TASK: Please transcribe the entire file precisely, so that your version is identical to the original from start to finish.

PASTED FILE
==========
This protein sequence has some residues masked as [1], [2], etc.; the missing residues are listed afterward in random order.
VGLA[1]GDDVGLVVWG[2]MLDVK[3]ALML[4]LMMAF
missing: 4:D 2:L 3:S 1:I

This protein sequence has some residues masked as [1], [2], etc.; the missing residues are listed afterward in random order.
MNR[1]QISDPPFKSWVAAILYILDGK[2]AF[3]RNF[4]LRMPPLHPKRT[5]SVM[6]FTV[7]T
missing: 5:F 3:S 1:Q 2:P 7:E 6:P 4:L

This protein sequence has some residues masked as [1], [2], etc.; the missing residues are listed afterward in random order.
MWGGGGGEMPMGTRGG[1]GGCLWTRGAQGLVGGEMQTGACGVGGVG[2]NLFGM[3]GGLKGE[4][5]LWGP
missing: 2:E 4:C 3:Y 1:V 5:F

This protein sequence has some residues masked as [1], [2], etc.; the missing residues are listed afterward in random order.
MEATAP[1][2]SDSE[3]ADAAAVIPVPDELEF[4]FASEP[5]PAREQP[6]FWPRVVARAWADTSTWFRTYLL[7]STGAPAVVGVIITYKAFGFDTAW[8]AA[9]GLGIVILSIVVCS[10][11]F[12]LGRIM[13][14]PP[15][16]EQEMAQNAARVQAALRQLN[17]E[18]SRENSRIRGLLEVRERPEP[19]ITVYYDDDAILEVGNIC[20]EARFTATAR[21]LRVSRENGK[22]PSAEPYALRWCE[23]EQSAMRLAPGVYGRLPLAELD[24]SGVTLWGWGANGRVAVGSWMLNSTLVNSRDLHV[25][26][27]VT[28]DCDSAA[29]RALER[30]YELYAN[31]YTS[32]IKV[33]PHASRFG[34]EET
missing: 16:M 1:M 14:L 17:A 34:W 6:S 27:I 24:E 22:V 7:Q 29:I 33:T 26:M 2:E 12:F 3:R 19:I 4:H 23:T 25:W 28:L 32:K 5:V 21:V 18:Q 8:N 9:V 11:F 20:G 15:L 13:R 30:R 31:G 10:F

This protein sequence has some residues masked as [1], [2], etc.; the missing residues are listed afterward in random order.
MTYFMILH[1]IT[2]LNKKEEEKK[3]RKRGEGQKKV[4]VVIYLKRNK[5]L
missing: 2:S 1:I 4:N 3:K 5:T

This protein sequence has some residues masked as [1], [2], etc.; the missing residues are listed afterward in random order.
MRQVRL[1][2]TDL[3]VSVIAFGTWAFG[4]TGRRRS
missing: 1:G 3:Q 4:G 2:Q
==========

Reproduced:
This protein sequence has some residues masked as [1], [2], etc.; the missing residues are listed afterward in random order.
VGLA[1]GDDVGLVVWG[2]MLDVK[3]ALML[4]LMMAF
missing: 4:D 2:L 3:S 1:I

This protein sequence has some residues masked as [1], [2], etc.; the missing residues are listed afterward in random order.
MNR[1]QISDPPFKSWVAAILYILDGK[2]AF[3]RNF[4]LRMPPLHPKRT[5]SVM[6]FTV[7]T
missing: 5:F 3:S 1:Q 2:P 7:E 6:P 4:L

This protein sequence has some residues masked as [1], [2], etc.; the missing residues are listed afterward in random order.
MWGGGGGEMPMGTRGG[1]GGCLWTRGAQGLVGGEMQTGACGVGGVG[2]NLFGM[3]GGLKGE[4][5]LWGP
missing: 2:E 4:C 3:Y 1:V 5:F

This protein sequence has some residues masked as [1], [2], etc.; the missing residues are listed afterward in random order.
MEATAP[1][2]SDSE[3]ADAAAVIPVPDELEF[4]FASEP[5]PAREQP[6]FWPRVVARAWADTSTWFRTYLL[7]STGAPAVVGVIITYKAFGFDTAW[8]AA[9]GLGIVILSIVVCS[10][11]F[12]LGRIM[13][14]PP[15][16]EQEMAQNAARVQAALRQLN[17]E[18]SRENSRIRGLLEVRERPEP[19]ITVYYDDDAILEVGNIC[20]EARFTATAR[21]LRVSRENGK[22]PSAEPYALRWCE[23]EQSAMRLAPGVYGRLPLAELD[24]SGVTLWGWGANGRVAVGSWMLNSTLVNSRDLHV[25][26][27]VT[28]DCDSAA[29]RALER[30]YELYAN[31]YTS[32]IKV[33]PHASRFG[34]EET
missing: 16:M 1:M 14:L 17:A 34:W 6:S 27:I 24:E 22:V 7:Q 29:I 33:T 26:M 2:E 12:F 3:R 19:I 4:H 23:T 25:W 28:L 32:K 5:V 21:V 18:Q 8:N 9:V 11:F 20:G 15:L 13:R 30:R 31:G 10:F

This protein sequence has some residues masked as [1], [2], etc.; the missing residues are listed afterward in random order.
MTYFMILH[1]IT[2]LNKKEEEKK[3]RKRGEGQKKV[4]VVIYLKRNK[5]L
missing: 2:S 1:I 4:N 3:K 5:T

This protein sequence has some residues masked as [1], [2], etc.; the missing residues are listed afterward in random order.
MRQVRL[1][2]TDL[3]VSVIAFGTWAFG[4]TGRRRS
missing: 1:G 3:Q 4:G 2:Q